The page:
HAMMONTON — Sam Reed spent his 12th birthday Monday handspringing back in time, into a dance number inspired by 1980s music videos for his dad’s advertising company One Trick Pony.

“My dad took me out of school,” the fifth grader at Warren E. Sooy Elementary School said, looking pretty happy about it.

The big dance number, which shut down Second Street between Bellevue Avenue and Vine Street, is part of a short film the Hammonton company is doing for California-based Chubbies Shorts.

Filming may continue Tuesday.

The clothing company sells shorter shorts that harken back to the 1980s, and its web site says its Neon Throwback shorts are, “The radically righteous shorts our dads got funky in.”

Sam Reed and about 40 other people, from actors to employees of the ad agency, learned the steps and filmed the dance piece in the middle of Second Street, all in a couple of hours.

“Being in advertising, we spend a lot of time working,” said Rob Reed, of Hammonton, Sam’s dad and co-owner of the ad agency with Keith Pizer, of Philadelphia. “We like to have as much fun as we can.”

There is no dress code at the agency, and people come to work in shorts all the time, he said.

“You can work really hard and don’t have to be as structured and corporate as the typical company in the business world is,” he said.

Reed and Pizer started out working together in a New York City ad agency, and went into business together about 10 years ago. First they worked out of Reed’s garage when he lived in Galloway Township.

They moved One Trick Pony to Hammonton about eight years ago. It had three employees and opened on Second Street where the filming happened. About a year later it moved to its current location at Bellevue and Third, where it now has more than 40 employees, Rob Reed said.

They include 32-year-old David Mallon, a senior interactive producer at the agency who stands heads over everyone else at 6-feet 10-inches. He has a role in the film as well, playing a current-day grunge guitarist sent back to the 1980s. He finds himself suddenly wearing short shorts and a red leather jacket and holding a bizarre electric guitar.

Mallon played baskeball from 2002 to 2006 for St. Joseph’s University in Philadelphia, and then played professionally in Europe, he said. He has been at One Trick Pony for a month, after five years at Anthropologie in Philadelphia.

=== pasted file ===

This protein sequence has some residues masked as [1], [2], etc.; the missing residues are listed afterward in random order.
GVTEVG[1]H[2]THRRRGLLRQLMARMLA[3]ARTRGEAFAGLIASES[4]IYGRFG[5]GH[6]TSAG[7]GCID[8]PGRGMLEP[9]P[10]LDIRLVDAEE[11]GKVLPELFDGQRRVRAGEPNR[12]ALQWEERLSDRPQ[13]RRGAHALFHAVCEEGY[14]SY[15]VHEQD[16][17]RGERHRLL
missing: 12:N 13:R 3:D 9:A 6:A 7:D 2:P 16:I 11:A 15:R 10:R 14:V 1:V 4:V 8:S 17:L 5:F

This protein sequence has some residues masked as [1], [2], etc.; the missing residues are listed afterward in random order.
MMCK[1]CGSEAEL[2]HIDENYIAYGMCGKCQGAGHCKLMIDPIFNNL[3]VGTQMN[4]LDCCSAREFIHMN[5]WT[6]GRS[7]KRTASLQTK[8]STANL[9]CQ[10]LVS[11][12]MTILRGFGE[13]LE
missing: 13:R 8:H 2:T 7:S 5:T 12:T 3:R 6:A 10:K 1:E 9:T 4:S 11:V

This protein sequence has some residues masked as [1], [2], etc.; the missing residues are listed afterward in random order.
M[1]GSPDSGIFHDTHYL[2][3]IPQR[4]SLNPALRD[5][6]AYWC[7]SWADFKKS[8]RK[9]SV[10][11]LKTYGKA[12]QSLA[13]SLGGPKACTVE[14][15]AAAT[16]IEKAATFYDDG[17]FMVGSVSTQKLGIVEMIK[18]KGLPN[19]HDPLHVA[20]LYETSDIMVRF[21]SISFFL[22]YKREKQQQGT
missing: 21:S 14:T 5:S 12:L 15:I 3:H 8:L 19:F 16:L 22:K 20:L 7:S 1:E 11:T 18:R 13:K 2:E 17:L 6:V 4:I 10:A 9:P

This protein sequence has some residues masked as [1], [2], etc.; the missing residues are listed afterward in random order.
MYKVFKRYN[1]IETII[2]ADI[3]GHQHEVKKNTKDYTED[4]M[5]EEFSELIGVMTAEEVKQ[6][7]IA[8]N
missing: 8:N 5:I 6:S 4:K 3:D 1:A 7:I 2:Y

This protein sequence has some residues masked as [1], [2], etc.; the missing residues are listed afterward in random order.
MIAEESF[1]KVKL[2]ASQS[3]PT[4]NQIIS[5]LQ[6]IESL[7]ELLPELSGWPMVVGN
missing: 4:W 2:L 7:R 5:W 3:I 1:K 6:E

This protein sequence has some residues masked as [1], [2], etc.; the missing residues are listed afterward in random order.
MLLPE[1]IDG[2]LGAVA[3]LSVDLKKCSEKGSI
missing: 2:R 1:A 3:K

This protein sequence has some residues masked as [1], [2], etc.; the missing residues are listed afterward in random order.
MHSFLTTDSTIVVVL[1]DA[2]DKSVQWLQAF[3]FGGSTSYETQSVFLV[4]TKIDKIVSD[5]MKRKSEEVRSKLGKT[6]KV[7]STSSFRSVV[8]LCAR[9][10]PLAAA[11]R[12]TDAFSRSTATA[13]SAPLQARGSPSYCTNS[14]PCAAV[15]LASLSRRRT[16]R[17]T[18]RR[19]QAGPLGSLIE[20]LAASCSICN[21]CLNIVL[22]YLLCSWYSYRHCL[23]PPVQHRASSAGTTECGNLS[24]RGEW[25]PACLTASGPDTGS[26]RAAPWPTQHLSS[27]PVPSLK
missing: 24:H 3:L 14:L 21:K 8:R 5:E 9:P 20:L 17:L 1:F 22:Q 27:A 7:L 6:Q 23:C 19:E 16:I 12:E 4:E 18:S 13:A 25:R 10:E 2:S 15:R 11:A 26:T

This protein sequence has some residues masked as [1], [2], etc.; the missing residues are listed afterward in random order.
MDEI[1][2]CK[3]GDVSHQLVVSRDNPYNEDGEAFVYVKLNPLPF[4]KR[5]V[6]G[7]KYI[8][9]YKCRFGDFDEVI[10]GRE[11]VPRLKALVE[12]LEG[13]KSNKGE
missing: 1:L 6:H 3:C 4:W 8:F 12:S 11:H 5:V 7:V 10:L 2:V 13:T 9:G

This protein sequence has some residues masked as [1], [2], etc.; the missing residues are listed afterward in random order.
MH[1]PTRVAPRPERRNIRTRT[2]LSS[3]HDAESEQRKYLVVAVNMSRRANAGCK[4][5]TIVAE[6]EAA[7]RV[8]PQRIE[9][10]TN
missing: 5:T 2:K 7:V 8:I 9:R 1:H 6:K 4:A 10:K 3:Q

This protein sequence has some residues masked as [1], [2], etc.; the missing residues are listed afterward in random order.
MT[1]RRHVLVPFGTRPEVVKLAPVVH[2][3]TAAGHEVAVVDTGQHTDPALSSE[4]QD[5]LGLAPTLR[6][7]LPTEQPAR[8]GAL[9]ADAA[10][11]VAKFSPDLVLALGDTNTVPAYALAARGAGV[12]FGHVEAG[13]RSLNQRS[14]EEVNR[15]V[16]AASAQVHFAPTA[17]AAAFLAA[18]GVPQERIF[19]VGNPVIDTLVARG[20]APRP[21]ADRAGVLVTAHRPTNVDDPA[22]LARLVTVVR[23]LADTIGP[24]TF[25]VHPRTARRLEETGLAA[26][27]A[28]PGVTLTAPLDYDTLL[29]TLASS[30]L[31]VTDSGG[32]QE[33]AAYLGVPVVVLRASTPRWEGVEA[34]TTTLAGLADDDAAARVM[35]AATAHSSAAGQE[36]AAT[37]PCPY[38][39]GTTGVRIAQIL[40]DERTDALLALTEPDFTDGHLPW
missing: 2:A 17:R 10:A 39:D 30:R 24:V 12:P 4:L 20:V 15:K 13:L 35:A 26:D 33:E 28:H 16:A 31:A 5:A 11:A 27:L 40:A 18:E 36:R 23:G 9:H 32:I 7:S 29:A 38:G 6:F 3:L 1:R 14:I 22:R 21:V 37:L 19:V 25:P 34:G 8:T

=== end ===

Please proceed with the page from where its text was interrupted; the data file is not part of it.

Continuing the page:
“This is the new guy initiation,” he said.

The company does a lot of work for major companies like the airline Virgin America, Virgin Mobile and Virgin Hotels; American Express; Turner Classic movies and Sony Pictures Classics, he said.

Now that everything is on the Internet, companies can be based anywhere and work with big companies, he said. Several of his employees work remotely as well.

The agency isn’t making a commercial per se, but a short film for the web, said producer Nick Smalarz of One Trick Pony.

Lead characters in the film are played by Jessica Evans, 23, of West Creek, who runs Bellarine Theatre Co. there and who taught the dance steps and led the dance; and Matt Gaudet-Walters, 24, of Spray Beach on Long Beach Island. He works for Ocean County home builder Walters Homes and pursues acting on the side, he said.

Neither are old enough to remember the 80s, but with her Jane Fonda leotard and tights, and his mullet haircut and moustache, the two looked convincing.

Jon Miller, of Tuckerton, brought his DeLorean car, made famous in the 1985 movie “Back to the Future,” for a prop. Miller runs JM Car Care Center in Tuckerton, where he specializes in restoring Pontiac Fieros, he said.

And Pete Bransky, of Alpha in Warren County, brought his 1984 Pontiac Fiero that has been kept in its original condition. It’s in the background of the dance number, parked on the street.

“I live the ’80s,” Bransky said.

“It’s a time capsule. When he gets in that car it’s 1984,” said Miller, who said Bransky keeps a large cassette collection for the car.

“He won’t put a CD player in,” he said.

Sam’s role of ‘the kid’ is bigger than just being a dancer. His character starts out in the present playing a game on his iPhone, then turns into an 80s version of himself and the phone has become a Rubik’s cube.

“He has no clue how to operate it,” Rob Reed said of the character.

But Sam Reed has a good feel for the decade. He already knew how to break dance. He saw it on TV show “So You Think You Can Dance?” and taught himself to do it.

To see materials One Trick Pony put together to get the Chubbies job, visit thighs-the-limit.com.

One Trick Pony’s film should hit Chubbies’ social media sites and Youtube sometime this summer, Reed said. Visit chubbiesshorts.com for links to follow the company on Facebook or Twitter.

Contact Michelle Brunetti Post:


@MichelleBPost on Twitter

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